Yes, I think it’s good sometimes to remember at Christmas the “good old days,” the “good old people,” and the “good old songs.” So I want us to remember one of those old songs today, and I want us to remember the two old people who sang that song.
First, I want you to look with me at those who sang the song.
Their names were Simeon and Anna. We know something about them. We know, for example, they were both advanced in years. Simeon’s age is not given to us precisely, but we do know from the passage of Scripture in Luke 2, that Simeon was the priest in the temple at Jerusalem. That was a position which was granted on the basis of seniority. We know that he was the priest there because we are told that Mary and Joseph took the baby Jesus to the temple to do what was customary under the Law. The Jewish Law decreed that the first-born son in a Jewish family had to be presented to the priest in the temple of Jerusalem within 40 days after birth. So that’s what Mary and Joseph were doing. They took Jesus to the temple to present Him to the priest. When we are told that Simeon took the child into his arms, that’s the clue we need to know that Simeon was the priest in the temple. Therefore, we can certainly assume that Simeon was well along in years. Anna, the other person who sang this song, has her age revealed to us quite specifically in Scripture. The Bible says, “She was very old. She had lived with her husband 7 years after her marriage and then was a widow until she was 84.” So it is clear that Simeon and Anna were quite advanced in years.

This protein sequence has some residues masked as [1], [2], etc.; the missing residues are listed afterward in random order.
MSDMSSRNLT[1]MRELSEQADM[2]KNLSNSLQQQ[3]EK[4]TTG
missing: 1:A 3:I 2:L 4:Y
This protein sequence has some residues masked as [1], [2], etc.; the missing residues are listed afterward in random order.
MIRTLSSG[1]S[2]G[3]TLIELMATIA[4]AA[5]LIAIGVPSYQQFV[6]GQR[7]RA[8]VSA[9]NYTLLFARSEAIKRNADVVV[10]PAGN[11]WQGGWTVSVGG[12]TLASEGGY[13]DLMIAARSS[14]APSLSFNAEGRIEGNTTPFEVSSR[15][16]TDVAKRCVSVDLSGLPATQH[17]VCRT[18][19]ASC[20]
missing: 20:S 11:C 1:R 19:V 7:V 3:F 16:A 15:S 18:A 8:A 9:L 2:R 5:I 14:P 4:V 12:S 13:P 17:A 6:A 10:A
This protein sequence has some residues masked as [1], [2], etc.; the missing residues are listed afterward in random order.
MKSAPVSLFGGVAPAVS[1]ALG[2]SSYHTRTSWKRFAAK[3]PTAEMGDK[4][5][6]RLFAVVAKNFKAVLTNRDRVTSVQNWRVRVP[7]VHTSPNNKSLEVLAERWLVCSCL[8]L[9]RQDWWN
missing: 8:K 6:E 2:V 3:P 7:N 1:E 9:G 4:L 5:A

Now, we know something else about them as well. We know something of their character. You know, I’ve always found it interesting that the Bible manages to capture the character of a person in just a few words—no long descriptive paragraphs, just a phrase or two. It’s amazing how the Bible does this. For example, what does the Bible say of Anna. The Bible says, “She never left the temple but worshipped night and day, fasting and praying.” That’s all the Bible tells us about Anna, but that tells us all we need to know about her, doesn’t it?